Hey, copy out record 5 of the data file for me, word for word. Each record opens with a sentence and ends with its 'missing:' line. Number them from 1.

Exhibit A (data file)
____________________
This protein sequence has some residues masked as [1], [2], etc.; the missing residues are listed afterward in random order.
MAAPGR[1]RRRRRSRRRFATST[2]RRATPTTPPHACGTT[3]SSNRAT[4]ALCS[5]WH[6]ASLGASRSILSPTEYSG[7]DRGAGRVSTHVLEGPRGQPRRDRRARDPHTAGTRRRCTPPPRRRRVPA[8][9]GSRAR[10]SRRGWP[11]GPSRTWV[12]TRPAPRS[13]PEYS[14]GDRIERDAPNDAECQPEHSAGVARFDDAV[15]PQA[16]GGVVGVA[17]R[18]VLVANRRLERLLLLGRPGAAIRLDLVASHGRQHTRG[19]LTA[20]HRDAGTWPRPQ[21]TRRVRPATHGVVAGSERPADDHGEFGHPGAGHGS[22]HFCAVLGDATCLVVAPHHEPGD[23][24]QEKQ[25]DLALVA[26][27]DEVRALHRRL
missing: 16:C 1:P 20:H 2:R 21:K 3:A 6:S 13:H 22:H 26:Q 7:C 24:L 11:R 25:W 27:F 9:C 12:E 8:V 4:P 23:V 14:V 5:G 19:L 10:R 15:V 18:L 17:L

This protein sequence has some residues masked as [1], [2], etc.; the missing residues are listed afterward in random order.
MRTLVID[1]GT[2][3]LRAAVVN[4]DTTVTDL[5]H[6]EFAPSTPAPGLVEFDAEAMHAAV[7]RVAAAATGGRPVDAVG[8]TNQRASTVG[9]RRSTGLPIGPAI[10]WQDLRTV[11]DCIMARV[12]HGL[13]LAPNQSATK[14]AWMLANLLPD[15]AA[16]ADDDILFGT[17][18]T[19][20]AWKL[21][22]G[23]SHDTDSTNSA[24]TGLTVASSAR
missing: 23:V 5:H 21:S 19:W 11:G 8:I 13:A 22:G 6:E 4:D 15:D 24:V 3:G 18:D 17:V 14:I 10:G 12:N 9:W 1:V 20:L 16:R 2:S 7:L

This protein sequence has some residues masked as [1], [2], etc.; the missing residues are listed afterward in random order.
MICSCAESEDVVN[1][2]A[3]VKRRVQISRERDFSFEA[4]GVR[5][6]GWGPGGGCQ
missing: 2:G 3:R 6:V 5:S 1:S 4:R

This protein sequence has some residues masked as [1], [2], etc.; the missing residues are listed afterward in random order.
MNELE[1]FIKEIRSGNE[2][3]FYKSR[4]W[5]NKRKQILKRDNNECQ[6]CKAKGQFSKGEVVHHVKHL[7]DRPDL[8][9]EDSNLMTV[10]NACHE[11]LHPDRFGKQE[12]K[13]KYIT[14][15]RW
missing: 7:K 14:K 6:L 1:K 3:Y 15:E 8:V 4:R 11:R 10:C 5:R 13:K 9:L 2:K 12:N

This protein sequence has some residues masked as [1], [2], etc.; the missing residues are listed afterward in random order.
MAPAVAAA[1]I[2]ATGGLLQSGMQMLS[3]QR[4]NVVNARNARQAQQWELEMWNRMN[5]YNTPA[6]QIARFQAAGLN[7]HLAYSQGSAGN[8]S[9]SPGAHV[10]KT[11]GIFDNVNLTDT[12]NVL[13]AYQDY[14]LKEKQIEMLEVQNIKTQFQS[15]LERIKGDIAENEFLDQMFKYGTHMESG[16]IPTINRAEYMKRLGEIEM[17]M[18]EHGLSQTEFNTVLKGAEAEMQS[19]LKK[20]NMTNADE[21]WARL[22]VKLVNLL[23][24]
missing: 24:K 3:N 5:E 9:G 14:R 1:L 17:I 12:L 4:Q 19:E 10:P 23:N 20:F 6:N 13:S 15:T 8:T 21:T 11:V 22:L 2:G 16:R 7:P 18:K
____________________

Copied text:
This protein sequence has some residues masked as [1], [2], etc.; the missing residues are listed afterward in random order.
MAPAVAAA[1]I[2]ATGGLLQSGMQMLS[3]QR[4]NVVNARNARQAQQWELEMWNRMN[5]YNTPA[6]QIARFQAAGLN[7]HLAYSQGSAGN[8]S[9]SPGAHV[10]KT[11]GIFDNVNLTDT[12]NVL[13]AYQDY[14]LKEKQIEMLEVQNIKTQFQS[15]LERIKGDIAENEFLDQMFKYGTHMESG[16]IPTINRAEYMKRLGEIEM[17]M[18]EHGLSQTEFNTVLKGAEAEMQS[19]LKK[20]NMTNADE[21]WARL[22]VKLVNLL[23][24]
missing: 24:K 3:N 5:E 9:G 14:R 1:L 17:I 12:L 4:Q 19:E 10:P 23:N 20:F 6:N 13:S 15:T 8:T 21:T 11:V 22:L 2:G 16:R 7:P 18:K